Therapeutic assessment: Information sheet for teenagers
Why am I being brought to see you?
Someone in your life (for example your parents, a teacher, a therapist) have asked me to do a psychological assessment with you, so that they can understand you better. There people have questions about you, which they hope I can answer, such as “Why is he so angry all of the time?,” “Does she have a learning disability?,” or “Why do the two of us fight all the time?” (I’ll let you know the specific questions that are being asked about you.) I hope that you will work with me to figure out the answers to these questions. This would mean coming to several appointments, talking about your life, filling out some questionnaires, and doing some different psychological tests together. In addition, if you have questions about yourself and your life, I want to help you to answer those at the same time. At the first appointment, I will ask you what questions you might have. At the end of the assessment (usually within a few weeks), I’ll meet with you privately to talk about the results of the assessment and to answer your questions. Afterwards, I will meet with your parents- or whoever asked for the assessment- to answer their questions. Last, I will write you a letter that tells you what we figured out.
What will I get out of this?
You might learn things about yourself that will help you get what you want with your friends, parents, and other people. Also, if you feel people don’t understand you, maybe I can explain your point of view in a way they can hear it. (Unfortunately, sometimes people listen better when a psychologist says things.) Third, some teenagers feel better about themselves after an assessment because they understand themselves more. Last, you might find it interesting and fun to learn how you compare in your abilities and personality to other kids your age.
What’s the down side of this?
If you decide to do the assessment, it will take up some of your time (usually 4-8 hours, though not all at once) and may mean that you miss school or lose time with friends or doing things after school. It might feel embarrassing to talk about yourself and your problems with a stranger, and you may not want other people to understand you better. Last, there’s always a chance you might learn things about yourself that are upsetting and hard to think about. (If any of these things happen, I hope you’ll let me know, so I can talk about it with you.)
Will you really tell me what you figure out?
I believe that since you are the one doing the assessment, you have the right to know what I figure out. Also, I promise to tell you the results before I tell anyone else. I’ll answer any questions you have until you understand where I got my information and what I am saying about you. And I’ll ask you whether you think the results of the assessment are correct.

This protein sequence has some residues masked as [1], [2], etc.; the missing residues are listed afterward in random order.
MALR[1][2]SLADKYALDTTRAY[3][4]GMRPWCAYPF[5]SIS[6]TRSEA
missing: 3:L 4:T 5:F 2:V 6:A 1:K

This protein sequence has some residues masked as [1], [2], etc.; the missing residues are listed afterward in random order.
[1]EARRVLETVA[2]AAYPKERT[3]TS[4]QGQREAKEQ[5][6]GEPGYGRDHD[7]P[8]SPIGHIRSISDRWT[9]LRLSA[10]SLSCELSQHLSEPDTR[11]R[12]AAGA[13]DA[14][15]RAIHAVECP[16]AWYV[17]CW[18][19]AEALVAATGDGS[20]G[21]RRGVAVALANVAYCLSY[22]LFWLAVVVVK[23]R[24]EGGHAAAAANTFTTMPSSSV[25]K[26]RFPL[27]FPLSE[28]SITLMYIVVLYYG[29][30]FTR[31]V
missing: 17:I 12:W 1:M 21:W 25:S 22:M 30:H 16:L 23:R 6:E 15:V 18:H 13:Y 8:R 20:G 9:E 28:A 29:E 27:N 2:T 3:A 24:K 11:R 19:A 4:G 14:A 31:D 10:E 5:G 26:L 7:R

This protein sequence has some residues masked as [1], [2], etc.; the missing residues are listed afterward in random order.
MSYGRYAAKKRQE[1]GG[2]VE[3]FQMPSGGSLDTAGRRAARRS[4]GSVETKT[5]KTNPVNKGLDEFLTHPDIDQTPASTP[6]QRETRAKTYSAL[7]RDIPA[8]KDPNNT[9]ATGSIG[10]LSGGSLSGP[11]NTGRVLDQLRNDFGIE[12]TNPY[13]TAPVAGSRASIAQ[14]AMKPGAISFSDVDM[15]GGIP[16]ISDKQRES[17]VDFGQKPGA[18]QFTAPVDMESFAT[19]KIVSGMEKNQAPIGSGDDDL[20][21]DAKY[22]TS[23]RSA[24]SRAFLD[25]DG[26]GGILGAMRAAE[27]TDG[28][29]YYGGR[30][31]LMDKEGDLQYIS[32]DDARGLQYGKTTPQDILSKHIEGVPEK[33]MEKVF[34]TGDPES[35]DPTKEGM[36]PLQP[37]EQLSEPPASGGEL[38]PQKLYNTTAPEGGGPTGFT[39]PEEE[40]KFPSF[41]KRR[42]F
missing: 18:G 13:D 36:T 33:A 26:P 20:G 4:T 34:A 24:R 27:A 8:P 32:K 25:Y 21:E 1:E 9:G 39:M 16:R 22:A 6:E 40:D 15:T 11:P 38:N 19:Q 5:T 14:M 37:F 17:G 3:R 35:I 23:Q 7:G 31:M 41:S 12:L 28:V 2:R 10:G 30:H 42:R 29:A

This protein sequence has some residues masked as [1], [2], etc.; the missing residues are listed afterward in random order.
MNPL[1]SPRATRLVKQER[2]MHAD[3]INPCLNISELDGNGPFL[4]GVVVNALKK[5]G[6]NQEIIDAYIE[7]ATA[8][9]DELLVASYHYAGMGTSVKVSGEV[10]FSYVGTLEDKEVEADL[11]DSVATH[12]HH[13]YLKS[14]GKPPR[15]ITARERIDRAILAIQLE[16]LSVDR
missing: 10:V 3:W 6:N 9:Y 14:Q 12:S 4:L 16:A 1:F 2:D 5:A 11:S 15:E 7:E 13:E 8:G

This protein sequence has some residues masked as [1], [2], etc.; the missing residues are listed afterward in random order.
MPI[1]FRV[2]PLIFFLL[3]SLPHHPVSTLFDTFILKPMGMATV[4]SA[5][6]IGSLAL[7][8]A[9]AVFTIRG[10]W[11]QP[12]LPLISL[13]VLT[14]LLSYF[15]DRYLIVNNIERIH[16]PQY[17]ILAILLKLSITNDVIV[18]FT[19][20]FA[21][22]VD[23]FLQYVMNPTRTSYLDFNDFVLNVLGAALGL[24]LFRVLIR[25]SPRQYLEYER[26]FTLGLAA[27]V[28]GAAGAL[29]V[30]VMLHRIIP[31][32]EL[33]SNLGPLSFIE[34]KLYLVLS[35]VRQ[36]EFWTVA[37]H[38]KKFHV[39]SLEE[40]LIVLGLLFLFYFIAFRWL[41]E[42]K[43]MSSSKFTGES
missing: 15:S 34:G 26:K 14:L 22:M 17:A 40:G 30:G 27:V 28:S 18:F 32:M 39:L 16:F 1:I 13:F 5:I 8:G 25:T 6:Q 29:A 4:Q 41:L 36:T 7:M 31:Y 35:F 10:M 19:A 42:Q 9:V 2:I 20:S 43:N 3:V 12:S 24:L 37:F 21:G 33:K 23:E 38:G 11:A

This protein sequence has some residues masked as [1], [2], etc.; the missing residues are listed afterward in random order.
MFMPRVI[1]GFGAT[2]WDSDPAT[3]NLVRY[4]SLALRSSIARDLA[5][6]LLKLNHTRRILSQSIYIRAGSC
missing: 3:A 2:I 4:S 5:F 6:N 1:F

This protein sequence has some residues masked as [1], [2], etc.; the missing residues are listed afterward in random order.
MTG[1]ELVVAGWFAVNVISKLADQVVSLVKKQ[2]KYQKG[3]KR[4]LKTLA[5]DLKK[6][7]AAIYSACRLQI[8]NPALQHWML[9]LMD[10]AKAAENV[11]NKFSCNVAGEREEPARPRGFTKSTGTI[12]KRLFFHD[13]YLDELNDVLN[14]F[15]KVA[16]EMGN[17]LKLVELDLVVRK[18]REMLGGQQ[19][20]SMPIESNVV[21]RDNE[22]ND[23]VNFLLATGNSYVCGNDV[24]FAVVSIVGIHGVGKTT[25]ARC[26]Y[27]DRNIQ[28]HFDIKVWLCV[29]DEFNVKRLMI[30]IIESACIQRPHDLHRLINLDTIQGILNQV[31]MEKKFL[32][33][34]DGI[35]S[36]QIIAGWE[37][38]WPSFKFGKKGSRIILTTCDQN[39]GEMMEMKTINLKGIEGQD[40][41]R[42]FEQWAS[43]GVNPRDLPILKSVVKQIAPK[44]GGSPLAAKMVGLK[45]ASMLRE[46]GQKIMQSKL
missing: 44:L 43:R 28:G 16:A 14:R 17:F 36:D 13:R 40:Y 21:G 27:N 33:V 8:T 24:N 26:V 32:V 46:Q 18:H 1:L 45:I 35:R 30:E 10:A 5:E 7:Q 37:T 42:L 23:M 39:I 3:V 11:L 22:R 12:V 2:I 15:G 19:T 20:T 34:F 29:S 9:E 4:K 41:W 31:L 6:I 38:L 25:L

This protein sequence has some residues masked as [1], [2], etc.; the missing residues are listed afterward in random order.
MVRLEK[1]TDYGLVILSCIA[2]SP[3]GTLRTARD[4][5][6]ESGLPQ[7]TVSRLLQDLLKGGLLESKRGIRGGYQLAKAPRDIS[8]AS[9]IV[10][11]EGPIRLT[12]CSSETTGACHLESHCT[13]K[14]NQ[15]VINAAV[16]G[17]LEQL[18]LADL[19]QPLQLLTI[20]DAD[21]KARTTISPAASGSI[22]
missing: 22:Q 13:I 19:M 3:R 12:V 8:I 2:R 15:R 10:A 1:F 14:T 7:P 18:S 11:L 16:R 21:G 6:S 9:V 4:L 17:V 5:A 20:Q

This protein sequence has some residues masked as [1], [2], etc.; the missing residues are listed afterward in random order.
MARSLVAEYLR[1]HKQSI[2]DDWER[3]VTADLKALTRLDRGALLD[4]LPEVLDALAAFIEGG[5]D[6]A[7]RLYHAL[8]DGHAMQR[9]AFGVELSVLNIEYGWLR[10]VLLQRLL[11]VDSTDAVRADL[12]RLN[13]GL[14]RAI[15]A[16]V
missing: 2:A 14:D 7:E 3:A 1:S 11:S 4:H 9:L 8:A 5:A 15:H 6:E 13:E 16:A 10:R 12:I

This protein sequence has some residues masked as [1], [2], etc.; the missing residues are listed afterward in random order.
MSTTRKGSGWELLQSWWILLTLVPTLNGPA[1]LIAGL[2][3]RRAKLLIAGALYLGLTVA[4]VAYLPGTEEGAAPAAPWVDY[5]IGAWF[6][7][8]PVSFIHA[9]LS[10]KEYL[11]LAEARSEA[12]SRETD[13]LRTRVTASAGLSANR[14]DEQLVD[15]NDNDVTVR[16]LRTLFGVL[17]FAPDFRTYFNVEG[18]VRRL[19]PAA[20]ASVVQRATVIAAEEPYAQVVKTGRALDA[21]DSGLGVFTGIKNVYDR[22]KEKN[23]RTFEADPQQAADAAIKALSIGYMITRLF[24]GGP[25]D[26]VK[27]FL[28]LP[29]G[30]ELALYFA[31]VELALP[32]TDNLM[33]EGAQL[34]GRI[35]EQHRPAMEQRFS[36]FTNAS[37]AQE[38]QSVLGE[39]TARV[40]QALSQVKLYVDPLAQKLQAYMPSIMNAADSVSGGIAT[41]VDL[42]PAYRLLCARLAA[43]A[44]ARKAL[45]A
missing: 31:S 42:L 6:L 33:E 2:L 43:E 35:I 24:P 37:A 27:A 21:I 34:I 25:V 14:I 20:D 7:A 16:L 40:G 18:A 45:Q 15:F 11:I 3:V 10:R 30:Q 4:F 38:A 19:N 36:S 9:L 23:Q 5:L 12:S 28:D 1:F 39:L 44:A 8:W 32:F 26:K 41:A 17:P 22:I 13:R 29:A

Who else will get results from the assessment?
Because you are not legally an adult, your parents or guardian can look at all of my records and know everything I figure out from the assessment. (If there’s something you don’t want them to know, its better not to tell me!) The same is true if a court or a judge has sent you for the assessment. Sometimes after an assessment, I talk to teachers or a therapist about what I have learned, but your parents or guardian would have to give me written permission to do this, and I would certainly want your permission also. Otherwise, I don’t tell anyone anything about you or even that you have ever been to see me. There is one big exception: If you tell me that you have been abused, that you yourself abused someone in the past, or that you are about to hurt yourself or someone else, I am legally required to report this to the appropriate authorities.
Suppose I don’t want to do the assessment?
Tell your parents or guardian, or come check me out. I won’t force you to do an assessment; we won’t proceed unless you are willing. If there are things which turn you off about the whole thing, come and talk to me, and let’s see if we can work it out. If we can’t change what you don’t like, I’ll tell you straight and you can always decide not to go ahead. I’ll even tell whoever wants the assessment that it won’t really work unless you want to do it.
Suppose I say ‘Yes’ and later I want to stop?
Just tell me. Again, I won’t make you do any test you refuse or answer any question you don’t want to answer. And if you get tired on a particular day and want to come back another time, I’m okay with that, and will try to work that out with your parent or guardian.
How do I get started?
If you want to give the assessment a try, just let your parents/guardian know and they’ll set up the first appointment. In the meantime, think about or write down any questions you have about the assessment, or things you want to learn about yourself through the testing. Usually, we can handle about 4 or 5 different questions. Examples of questions teenagers ask are: “Why don’t I have more friends?”, or “Why don’t my parents trust me like they should?”, and “Why am I so bad at math?” If you’re not sure a question is a good one, write it down anyway, and we’ll talk it over when you come to for the first appointment.